Durio Species, Durian, Zibetbaum

Durio zibethinus

Family: Malvaceae (mal-VAY-see-ee) (Info)
Genus: Durio (DOO-ree-oh) (Info)
Species: zibethinus (zy-beth-EE-nus) (Info)
Synonym:Durio acuminatissima
Synonym:Durio stercoraceus


Edible Fruits and Nuts


Tropicals and Tender Perennials

Water Requirements:

Requires consistently moist soil; do not let dry out between waterings

Sun Exposure:

Full Sun



Foliage Color:

Unknown - Tell us


over 40 ft. (12 m)


30-40 ft. (9-12 m)


USDA Zone 11: above 4.5 C (40 F)

Where to Grow:

Unknown - Tell us


Seed is poisonous if ingested

Bloom Color:


White/Near White

Bloom Characteristics:

Unknown - Tell us

Bloom Size:

Unknown - Tell us

Bloom Time:

Unknown - Tell us

Other details:

Unknown - Tell us

Soil pH requirements:

6.1 to 6.5 (mildly acidic)

6.6 to 7.5 (neutral)

Patent Information:

Unknown - Tell us

Propagation Methods:

From seed; direct sow outdoors in fall

Seed Collecting:

Unknown - Tell us


This plant is said to grow outdoors in the following regions:

Lakeland, Florida

Pepeekeo, Hawaii

Gardeners' Notes:


On Nov 18, 2017, janelp_lee from Toronto, ON (Zone 6a) wrote:

Durian is a fruit that making people love it or hate it because of the ripe fruit strong smell and tasty chilled ripe flesh just like ice cream!

Large seed lost viability when dried or frozen. Seed germinate easily and pretty fast in room temperature in moist soil.

Sprouting seed(s) are available for trade sometime.


On Dec 31, 2014, coriaceous from ROSLINDALE, MA wrote:

This tree evolved the smell to signal to orangutans, who eat the fruit and spread the seeds, that there is ripe fruit. It can be smelled (at least by orangutans) over a mile away.


On Nov 24, 2009, the1pony from (Pony) Lakewood, WA (Zone 8a) wrote:

Smells like raw sewage, but tastes pretty good, though the strong smell tends to burn itself into the back of the throat if you dare to breathe while eating the fruit. It's definitely worth trying though, if the opportunity presents itself.

My BIL grew up in Singapore, and he occasionally buys a durian to eat at home. He's not allowed to have it inside the house, because the... aroma... is so strong and lingering.


On Jul 6, 2009, Gangajay from Marine Parade,
Singapore wrote:

I love this fruit! It's quite funny reading the reactions of people who haven't grown up in Southeast Asia. To most people growing up here the smell is great, and it tastes wonderful. A bit like toffee custard, although the taste and texture will vary depending on the cultivar. Most non-SEAsians think we're lying or pulling a prank when we say that we actually like the smell, but it's true!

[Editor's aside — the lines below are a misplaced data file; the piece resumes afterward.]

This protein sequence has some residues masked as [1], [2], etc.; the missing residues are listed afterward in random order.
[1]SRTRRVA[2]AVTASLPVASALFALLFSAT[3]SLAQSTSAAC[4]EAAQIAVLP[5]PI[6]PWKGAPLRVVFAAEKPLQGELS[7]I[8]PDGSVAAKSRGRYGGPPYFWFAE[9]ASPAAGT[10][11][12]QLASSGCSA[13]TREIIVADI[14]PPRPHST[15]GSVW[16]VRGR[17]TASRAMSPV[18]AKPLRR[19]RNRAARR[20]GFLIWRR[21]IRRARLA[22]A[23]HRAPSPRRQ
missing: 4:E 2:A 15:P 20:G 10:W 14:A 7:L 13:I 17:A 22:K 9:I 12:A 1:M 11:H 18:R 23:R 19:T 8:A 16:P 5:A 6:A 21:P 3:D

There used to be two main seasons, but now you can get them pretty much all year round, although prices are higher outside the main season. Prices are also different for different cultivars.
It's so popular that the newspapers run features about popular cultivars during the main season, and the best places to buy them. Right now the most popular (and therefore most expensive) cultivar is '... read more


On Mar 8, 2009, chubbydoll from Jacksonville, FL wrote:

my boss is Filapino and he says that durian is the fruit that.." smells like hell but tastes like heaven". He brougth back some candy from his last visit home it is reminded me of propane. But he insists on how delcious it is. To each his own


On Jan 5, 2008, joegee from Bucyrus, OH (Zone 6a) wrote:

I have yet to behold the majestic durian tree, but I have now tasted the fruit (in canned form, from a local Asian market.) I find it delicious, with only the slightest disagreeable odor. It's especially tasty chopped and mixed with yogurt, which to my nose cancels out the mildly disagreeable odor of sour milk.

The flavor is truly magnificent, like a perfectly ripe strawberry pureed in amaretto with a splash of mango juice.

I will purchase this fruit again, and inflict it on my friends. >:) Even better, some day I'll taste it fresh in one of the markets where it is sold.


On Jan 2, 2007, sterhill from Atlanta, GA (Zone 7b) wrote:

I ran into this fruit in Malaysia - the smell is beyond all belief. Like rotted meat that has turned to slime! Your mind can't believe anyone could EAT this! The hotels all had signs with the international circle with a line across it with a picture of a durian in the middle to indicate that no one should bring one into the hotels! People say it tastes far different than it smells but I just could not test that theory. They are so big and spiked, that growers put warning signs under the trees and many have sturdy bags tied around the bigger fruits so they won't fall prematurely - they would kill you if they hit you on the head. They are very interesting looking though.